2 In its briefs, petitioner consistently maintains that the year of change should be 1993. Petitioner argues that in 1993 it requested of the Appeals Office that it be treated as if it had requested a change in accounting method. However, the stipulation of facts states that petitioner made the request of the Appeals Office in 1994. Since petitioner uses 1993 in its brief, we use that year henceforth in this opinion.
The parties have since stipulated that the home warranty contracts described above are insurance contracts; petitioner is an "insurance company other than a life insurance company" as described in section 831; and the revenue generated from the insurance contracts is "gross income" as defined in section 832(b)(1) and (3). Petitioner reported its income and deductions from the sale of its insurance contracts using what it believed to be a GAAP (Generally Accepted Accounting Principles) method of accounting. The method of accounting used by petitioner for taxable years 1988 through 1992 was not in accordance with section 832(b)(4).
The notice of deficiency made various adjustments to petitioner's income and "provision for reserves" deductions so as to put petitioner on the method of accounting prescribed by section 832(b)(4). The notice of deficiency made these changes by determining a deficiency in the first open year, 1990. The notice of deficiency does not take into account any net operating losses which may have been generated by the 1993 taxable year. The only remaining issue for consideration is which year, 1990 or 1993, is the year of change. 3
3 The stipulation of facts states that petitioner does not agree that respondent properly applied sec. 481(b). Petitioner does not argue that point on brief. Therefore, we treat petitioner as having conceded the issue.
Section 446(a) requires a taxpayer to compute his taxable income using the method of accounting he uses to calculate his income in keeping his books. Section 446(b) provides that "if the method used does not clearly reflect income, the computation of taxable income shall be made under such method as, in the opinion of the Secretary, does clearly reflect income." When the taxpayer's accounting method is changed, section 481(a) requires that adjustments be made to the taxpayer's income "to prevent amounts from being duplicated or omitted"
The adjustments made to implement the new accounting method are applied in the "year of change", defined by section 1.481-1(a)(1), Income Tax Regs, as "the taxable year for which the taxable income of the taxpayer is computed under a method of accounting different from that used for the preceding taxable year." Neither section 481 nor the accompanying regulations explain how the year of change is chosen. When the taxpayer requests a change in accounting method, the IRS uses Rev. Proc. 92-20, 1992-1 C.B. 685, to determine the year of change. When the taxpayer makes no request, the changes required by examination are applied by default to the earliest open year for which the limitations period has not expired.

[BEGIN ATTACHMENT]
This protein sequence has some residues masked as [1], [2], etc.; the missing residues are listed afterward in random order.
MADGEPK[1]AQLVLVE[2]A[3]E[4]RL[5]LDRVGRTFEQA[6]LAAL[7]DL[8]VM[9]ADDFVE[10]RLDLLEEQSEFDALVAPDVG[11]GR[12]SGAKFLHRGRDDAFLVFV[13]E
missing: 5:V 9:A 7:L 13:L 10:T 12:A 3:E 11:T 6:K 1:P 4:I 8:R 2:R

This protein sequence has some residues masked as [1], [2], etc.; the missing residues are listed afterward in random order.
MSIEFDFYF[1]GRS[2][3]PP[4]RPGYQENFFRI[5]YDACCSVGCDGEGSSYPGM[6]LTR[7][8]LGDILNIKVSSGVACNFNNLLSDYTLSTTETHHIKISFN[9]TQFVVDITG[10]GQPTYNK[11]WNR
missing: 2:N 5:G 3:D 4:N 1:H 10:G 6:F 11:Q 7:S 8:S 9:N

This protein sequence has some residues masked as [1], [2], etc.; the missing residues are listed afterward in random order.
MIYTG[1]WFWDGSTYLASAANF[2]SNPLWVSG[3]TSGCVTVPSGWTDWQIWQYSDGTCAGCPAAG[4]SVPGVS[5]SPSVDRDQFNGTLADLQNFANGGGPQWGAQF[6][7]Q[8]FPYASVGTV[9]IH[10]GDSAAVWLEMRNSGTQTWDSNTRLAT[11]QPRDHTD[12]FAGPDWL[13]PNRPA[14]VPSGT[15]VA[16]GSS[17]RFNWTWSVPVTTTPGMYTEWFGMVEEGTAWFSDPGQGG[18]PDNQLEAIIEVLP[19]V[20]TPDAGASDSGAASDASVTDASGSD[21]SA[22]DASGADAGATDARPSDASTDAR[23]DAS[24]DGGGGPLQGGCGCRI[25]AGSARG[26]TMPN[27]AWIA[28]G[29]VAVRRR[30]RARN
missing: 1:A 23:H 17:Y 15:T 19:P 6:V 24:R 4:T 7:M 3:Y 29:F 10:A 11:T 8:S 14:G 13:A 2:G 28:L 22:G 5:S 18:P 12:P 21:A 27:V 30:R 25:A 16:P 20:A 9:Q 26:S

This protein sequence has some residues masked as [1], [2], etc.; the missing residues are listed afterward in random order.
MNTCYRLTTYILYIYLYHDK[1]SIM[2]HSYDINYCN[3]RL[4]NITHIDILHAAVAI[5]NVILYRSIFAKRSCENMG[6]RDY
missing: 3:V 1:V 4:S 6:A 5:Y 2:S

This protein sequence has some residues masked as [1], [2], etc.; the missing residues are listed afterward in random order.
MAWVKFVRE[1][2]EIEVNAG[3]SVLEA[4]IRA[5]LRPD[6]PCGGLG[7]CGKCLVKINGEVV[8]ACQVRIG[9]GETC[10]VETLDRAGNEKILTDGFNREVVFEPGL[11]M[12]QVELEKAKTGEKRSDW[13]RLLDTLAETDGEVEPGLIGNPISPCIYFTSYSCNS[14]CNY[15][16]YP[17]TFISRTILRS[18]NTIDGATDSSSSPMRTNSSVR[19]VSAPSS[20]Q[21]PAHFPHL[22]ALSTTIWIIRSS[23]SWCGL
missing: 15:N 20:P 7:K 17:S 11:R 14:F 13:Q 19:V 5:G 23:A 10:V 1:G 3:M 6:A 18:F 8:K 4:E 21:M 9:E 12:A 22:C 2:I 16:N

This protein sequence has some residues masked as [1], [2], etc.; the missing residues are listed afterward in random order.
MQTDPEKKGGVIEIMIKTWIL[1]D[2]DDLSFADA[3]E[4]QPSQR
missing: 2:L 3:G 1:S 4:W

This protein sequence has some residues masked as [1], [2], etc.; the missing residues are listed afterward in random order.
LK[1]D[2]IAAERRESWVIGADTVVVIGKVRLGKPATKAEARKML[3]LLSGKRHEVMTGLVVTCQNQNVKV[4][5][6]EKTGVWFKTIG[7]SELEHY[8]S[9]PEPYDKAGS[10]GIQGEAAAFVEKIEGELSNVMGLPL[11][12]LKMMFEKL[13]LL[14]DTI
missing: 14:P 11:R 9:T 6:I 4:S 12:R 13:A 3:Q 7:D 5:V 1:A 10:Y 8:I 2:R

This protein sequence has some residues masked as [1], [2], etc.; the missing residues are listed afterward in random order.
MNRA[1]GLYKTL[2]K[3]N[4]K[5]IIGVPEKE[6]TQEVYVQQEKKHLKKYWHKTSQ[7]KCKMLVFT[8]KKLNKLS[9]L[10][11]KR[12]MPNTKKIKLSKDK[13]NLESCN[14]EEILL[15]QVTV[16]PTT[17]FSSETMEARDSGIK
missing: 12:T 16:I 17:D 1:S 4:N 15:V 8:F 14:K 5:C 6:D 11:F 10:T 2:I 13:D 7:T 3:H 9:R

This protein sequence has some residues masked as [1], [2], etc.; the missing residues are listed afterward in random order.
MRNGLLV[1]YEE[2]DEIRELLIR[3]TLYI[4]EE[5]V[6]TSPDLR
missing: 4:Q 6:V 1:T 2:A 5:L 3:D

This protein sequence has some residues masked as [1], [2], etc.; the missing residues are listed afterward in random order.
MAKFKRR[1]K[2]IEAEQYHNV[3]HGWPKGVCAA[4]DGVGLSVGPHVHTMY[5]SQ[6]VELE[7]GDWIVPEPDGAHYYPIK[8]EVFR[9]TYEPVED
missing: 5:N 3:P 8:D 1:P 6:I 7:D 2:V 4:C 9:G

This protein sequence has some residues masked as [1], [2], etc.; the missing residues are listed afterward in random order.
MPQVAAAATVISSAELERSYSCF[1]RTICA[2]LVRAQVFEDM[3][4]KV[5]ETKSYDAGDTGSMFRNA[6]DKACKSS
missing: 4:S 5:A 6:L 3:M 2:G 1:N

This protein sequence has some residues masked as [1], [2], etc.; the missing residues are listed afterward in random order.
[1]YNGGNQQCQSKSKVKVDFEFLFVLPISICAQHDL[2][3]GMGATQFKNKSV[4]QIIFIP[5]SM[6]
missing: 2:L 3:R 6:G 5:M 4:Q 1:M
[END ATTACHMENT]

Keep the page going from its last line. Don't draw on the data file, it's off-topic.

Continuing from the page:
Here, the year of change is the earliest open year. Petitioner has stipulated that before the examination began, petitioner made no application to the IRS with respect to changing its method of accounting. At no time during the examination did petitioner submit a Form 3115, formally requesting to change its accounting method. Since petitioner did not initiate a change in its accounting method, Rev. Proc. 92-20, supra, does not apply. The IRS was free to apply the accounting method changes to the earliest open year under examination. Consequently, the year of change is 1990.
Petitioner's sole contention is that the year of change should be 1993 instead of 1990. Petitioner makes two main arguments. First, petitioner asserts that it was not "required" to change its accounting method pursuant to section 1.481-1(c)(5), Income Tax Regs. Second, petitioner alleges that Rev. Proc. 92-20, 1992-1 C.B. 685, violates equal protection.
Section 1.481-1(c)(5), Income Tax Regs., provides that "A change in the taxpayer's method of accounting required as a result of an examination of the taxpayer's income tax return will not be considered as initiated by the taxpayer." (Emphasis supplied.) Both the regulations and Rev. Proc. 92-20, supra, differentiate between accounting method changes initiated by the taxpayer and those initiated by the Commissioner. The year of change is more favorable if the change is initiated by the taxpayer.
Petitioner asserts the following: During the audit, the IRS suggested petitioner be treated as a warranty company. In response, petitioner proposed, as a compromise, that it be treated as an insurance company. According to petitioner, that compromise was accepted by respondent via the technical advice memorandum. Because it was a "compromise", petitioner argues that "there was no requirement that petitioner change accounting methods." Petitioner's Opening Brief, p. 9.